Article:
If you're a regular reader of Get Rich Slowly, you are focused on getting out of debt, saving, retirement goals — all of those money issues we all deal with. But at what point would you or do you feel financially secure?
I think my own sense of financial security came once I had paid off all of my debts (excluding my mortgage) and had enough money to save a chunk each month.
Certainly, having a full-time job added to the secure feeling. But in the magazine world, where I spent much of my career, jobs are hardly secure. Of the 11 magazines I have worked for, only four are still publishing today! Luckily, I was able to find another job after a magazine failed, so I could stay on my saving track.
When I got a raise or a higher salary in a new job, I still lived on way less than I was earning. I figured, my life was good when I was earning X dollars, I can live the same way and all of the additional money will get banked.
The most important thing, though, was being out of debt. There is no worse feeling than scrambling to make ends meet, as so many of you know. Debt is slavery. It also limits your options, your freedom to make choices based on what you want, not on being a slave to debt service.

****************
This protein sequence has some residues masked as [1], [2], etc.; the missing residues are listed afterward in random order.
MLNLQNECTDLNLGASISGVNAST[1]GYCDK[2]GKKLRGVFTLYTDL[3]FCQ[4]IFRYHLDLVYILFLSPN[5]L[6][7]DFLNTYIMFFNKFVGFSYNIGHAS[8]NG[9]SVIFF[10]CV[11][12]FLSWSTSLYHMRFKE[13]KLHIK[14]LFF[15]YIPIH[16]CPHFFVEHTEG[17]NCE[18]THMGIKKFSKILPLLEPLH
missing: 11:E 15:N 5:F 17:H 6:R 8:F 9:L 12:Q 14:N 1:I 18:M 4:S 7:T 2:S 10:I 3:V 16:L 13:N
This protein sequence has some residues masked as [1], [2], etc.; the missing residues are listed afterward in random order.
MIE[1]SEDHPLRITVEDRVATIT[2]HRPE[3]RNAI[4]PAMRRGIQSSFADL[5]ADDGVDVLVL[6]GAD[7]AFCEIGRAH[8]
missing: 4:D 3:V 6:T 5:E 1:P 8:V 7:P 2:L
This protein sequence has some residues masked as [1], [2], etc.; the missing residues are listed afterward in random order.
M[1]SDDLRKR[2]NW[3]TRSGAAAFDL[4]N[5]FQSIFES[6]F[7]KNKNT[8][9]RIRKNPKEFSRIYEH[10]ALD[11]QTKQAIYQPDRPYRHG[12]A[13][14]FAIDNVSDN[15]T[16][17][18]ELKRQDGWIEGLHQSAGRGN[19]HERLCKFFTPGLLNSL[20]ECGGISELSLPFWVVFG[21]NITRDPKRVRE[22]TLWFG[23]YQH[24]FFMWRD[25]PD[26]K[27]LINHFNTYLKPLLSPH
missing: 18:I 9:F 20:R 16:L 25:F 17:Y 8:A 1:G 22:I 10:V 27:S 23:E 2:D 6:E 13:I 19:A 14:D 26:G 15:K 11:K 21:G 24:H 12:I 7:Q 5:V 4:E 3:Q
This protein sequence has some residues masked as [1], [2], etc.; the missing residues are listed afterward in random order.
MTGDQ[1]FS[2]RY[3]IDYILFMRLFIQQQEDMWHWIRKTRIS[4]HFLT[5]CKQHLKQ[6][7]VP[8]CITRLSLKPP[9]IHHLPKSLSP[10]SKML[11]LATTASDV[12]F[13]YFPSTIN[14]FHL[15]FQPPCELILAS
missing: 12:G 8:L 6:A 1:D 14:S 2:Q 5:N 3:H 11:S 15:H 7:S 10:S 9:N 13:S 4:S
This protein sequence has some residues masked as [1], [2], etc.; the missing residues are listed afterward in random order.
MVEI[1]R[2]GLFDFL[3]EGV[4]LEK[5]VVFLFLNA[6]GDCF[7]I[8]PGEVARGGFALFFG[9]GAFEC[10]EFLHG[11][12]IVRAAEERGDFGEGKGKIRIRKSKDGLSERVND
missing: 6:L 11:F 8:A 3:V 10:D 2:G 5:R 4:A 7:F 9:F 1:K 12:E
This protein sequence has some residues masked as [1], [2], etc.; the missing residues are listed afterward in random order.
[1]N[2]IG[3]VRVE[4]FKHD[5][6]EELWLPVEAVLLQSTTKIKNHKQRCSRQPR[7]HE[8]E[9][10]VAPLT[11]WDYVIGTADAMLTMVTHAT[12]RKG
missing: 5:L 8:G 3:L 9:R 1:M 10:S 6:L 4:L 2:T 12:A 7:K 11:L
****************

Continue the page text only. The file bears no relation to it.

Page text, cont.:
Maybe you have a dollar figure in mind that will make you feel secure. If you are out of debt and earning a good living, you might fall victim to lifestyle inflation. “I'm making $50K a year; I can buy a better car, a better house…” Always spending more because you're making more is not going to get you rich slowly.
What else might make you feel secure? Having a house paid off, knowing that in retirement you have no monthly debt obligation? Or having no strings attached so you have the freedom to go where you wanna go, do what you wanna do? (For those under 40, that's a song by the Mamas & the Papas from the ‘60s. Enjoy!)
So what will make you feel financially secure? Is it making a certain salary? Having a specific number saved for retirement? Being debt-free? Tell us!
Author: Ellen Cannon
Ellen Cannon was the editorial director of the financial services sites at QuinStreet from 2010-2015. She has covered personal finance for magazines and websites for more than 20 years, including five years as managing editor of Bankrate.com. She lives in South Florida with her kitty and sunshine.